Boston Bruins

Morning Skate: Nico Hischier and the evolution of Swiss hockey

Morning Skate: Nico Hischier and the evolution of Swiss hockey

Here are all the links from around the hockey world, and what I’m reading, after another day goes by without a Stanley Cup Final or NBA Finals game. Yawn.

*A good piece on the evolution of hockey in Switzerland and what top lottery pick Nico Hischier represents to the NHL world and to his homeland.

*A great piece from Hall of Fame legend and New York Islanders' Stanley Cup champ Mike Bossy on the Players Tribune as he writes a letter to his younger self.

*PHT writer and FOH (Friend of Haggs) Jason Brough has five telling stats from the Penguins/Predators Stanley Cup Final through four games where the home team hasn’t made a false move.

*In a situation that perfectly encapsulates what the NHL is compared to the ridiculous monsters that are the NFL, MLB and the NBA, there isn’t a single Canadian or a hockey player that made the Forbes highest-paid athlete’s list of 2017. Google the NHL’s biggest-name players and compare them to the other sports, and you’ll see the same kind of disparity in search numbers. The NHL is a growing, booming sport with some really interesting things in place to make them continue to climb, but they are still also firmly No. 4 right now among the four major pro sports in North America. Still, they’re a multi-billion dollar business and there ain’t anything wrong with that.

*Scott Gomez says he won’t be a one-trick pony as a new assistant coach on the New York Islanders bench. That remains to be seen. It will be interesting to see what he does the first time an angry player fires a puck at him in practice, for instance.

*Down Goes Brown gives a list of five Hall of Famers that had multiple playoff runs as “rookies” per the NHL rules for what’s classified as a rookie player. The list, of course, was inspired by Penguins goalie Matt Murray going for his second straight Stanley Cup.

*Jeremy Roenick says that Joe Thornton will be back with the San Jose Sharks, but Patrick Marleau won’t be returning to San Jose.

*For something completely different: The early reviews have been all over the place, but I’m absolutely looking forward to “The Mummy” as Universal kicks off its “Dark Universe” cinematic world with all of the classic monsters.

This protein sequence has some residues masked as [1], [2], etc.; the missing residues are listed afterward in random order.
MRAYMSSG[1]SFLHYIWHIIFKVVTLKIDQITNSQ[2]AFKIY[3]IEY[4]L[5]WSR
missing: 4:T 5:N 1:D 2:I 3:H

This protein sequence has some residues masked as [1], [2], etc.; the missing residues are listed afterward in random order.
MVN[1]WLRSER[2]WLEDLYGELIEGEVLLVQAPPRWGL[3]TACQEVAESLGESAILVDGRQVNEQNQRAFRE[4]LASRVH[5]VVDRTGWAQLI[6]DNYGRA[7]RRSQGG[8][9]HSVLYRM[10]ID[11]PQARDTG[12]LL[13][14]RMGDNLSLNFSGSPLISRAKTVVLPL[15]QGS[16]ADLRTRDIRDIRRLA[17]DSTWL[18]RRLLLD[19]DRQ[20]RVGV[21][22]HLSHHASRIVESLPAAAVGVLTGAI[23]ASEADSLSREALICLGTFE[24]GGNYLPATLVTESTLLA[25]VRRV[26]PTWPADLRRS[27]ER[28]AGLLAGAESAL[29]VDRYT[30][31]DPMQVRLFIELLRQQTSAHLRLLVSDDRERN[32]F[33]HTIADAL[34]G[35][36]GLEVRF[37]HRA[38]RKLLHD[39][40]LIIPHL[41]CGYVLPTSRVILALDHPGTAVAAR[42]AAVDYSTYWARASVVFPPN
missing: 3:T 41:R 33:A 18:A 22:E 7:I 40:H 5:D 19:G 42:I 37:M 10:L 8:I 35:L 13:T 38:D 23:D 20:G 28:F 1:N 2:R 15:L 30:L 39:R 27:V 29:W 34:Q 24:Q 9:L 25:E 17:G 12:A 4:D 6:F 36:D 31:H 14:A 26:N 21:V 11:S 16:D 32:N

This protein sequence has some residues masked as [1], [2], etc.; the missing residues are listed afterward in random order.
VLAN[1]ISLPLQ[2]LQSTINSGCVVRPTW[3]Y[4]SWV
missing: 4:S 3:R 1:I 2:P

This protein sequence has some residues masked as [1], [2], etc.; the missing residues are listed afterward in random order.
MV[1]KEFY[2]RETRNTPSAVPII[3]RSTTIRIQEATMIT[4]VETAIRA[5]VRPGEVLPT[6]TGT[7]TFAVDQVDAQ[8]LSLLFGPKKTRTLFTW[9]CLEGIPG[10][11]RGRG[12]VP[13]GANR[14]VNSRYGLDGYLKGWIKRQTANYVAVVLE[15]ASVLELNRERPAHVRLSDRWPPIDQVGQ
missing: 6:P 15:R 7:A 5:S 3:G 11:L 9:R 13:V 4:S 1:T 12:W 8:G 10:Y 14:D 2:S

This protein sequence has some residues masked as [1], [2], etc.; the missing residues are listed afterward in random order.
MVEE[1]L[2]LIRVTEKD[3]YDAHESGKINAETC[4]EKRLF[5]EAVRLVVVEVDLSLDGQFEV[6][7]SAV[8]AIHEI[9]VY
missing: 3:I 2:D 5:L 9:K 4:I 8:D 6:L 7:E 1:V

Bruins have just as good a chance as the Celtics do this season (which is small)

Bruins have just as good a chance as the Celtics do this season (which is small)

Dan Shaughnessy ran a piece this week calling the Bruins the No. 4 team in town these days. He wasn’t wrong. They are. 

Of course, the claim isn’t really a discussion about the Patriots or Red Sox, as they’ll always be the two most popular teams in town. It’s about the Bruins being behind the Celtics, which again, they are. 

Yet while the general premise of the story was correct, there was an issue to be taken with the piece. Shaughnessy wrote that, “In terms of overall interest and championship hopes, [the Bruins] are a distant fourth.”

That’s where he’s wrong. Nobody would argue against the Celtics garnering more interest (even if the Bruins might have a stronger fanbase), but championship hopes? The teams are deadlocked. 

The Celtics are one of the top teams in a league in which only one team (the Warriors) has a chance. The Bruins are a middle-of-the-pack team in a league in which the literal last team in the playoffs (the No. 16 seed Predators) went to the Stanley Cup Final last season. 
 
This isn’t about which team is better, because that’s not close. The Celtics have three All-Stars in their starting five and the third overall picks from each of the last two drafts. They’ve also got one of the best coaches in the league. 

It’s also not about who will likely go farther. The Celtics will at the very least reach the Eastern Conference finals. The issue is that they’ll then either be eliminated by the Cavaliers or earn the opportunity to perhaps get swept by the Warriors in the Finals. 

That leaves the Celtics with a certainty of a very good season, but also close to an impossibility of a championship season. 

As for the Bruins, they probably won’t be much better than they were last season, if at all. This season was always the one to watch in the Sweeney era, as it will see the biggest implementation of the young players drafted. There should be at least four Sweeney draft picks on the team this year (Brandon Carlo, Charlie McAvoy, Jake DeBrusk and Jakob Forsbacka-Karlsson), plus youngsters from the Chiarelli era still pushing for jobs. 

The biggest change figures to be on the back end, where the Bruins should have the best top-four they’ve had since Sweeney dealt Dougie Hamilton. A lot of that rides on McAvoy, but there remains hope on the back end in future seasons with Jeremy Lauzon and Jakub Zboril trying to eventually break in. 

Will the Bruins rule their division the way the Celtics will? Most likely not. The guess here is that Tampa and Montreal will finish ahead of teams like Boston, Ottawa and Toronto. 

Yet there isn’t a Cleveland or a Golden State waiting to swallow up whoever does emerge throughout the playoffs, and that’s what leaves the Bruins and Celtics with equal chances at a title. The Penguins have won back-to-back titles, but the Bruins have gone 4-1-1 against them in the regular season the last two years. They’re hardly the unstoppable force that exists in Golden State. 

So in terms of buzz, offseason moves and anticipation for a new season? Sure, the Celtics have it all over the B’s. I’m certainly way more excited for basketball season. When it comes to championship hopes, however, the B’s and C’s are no different. 

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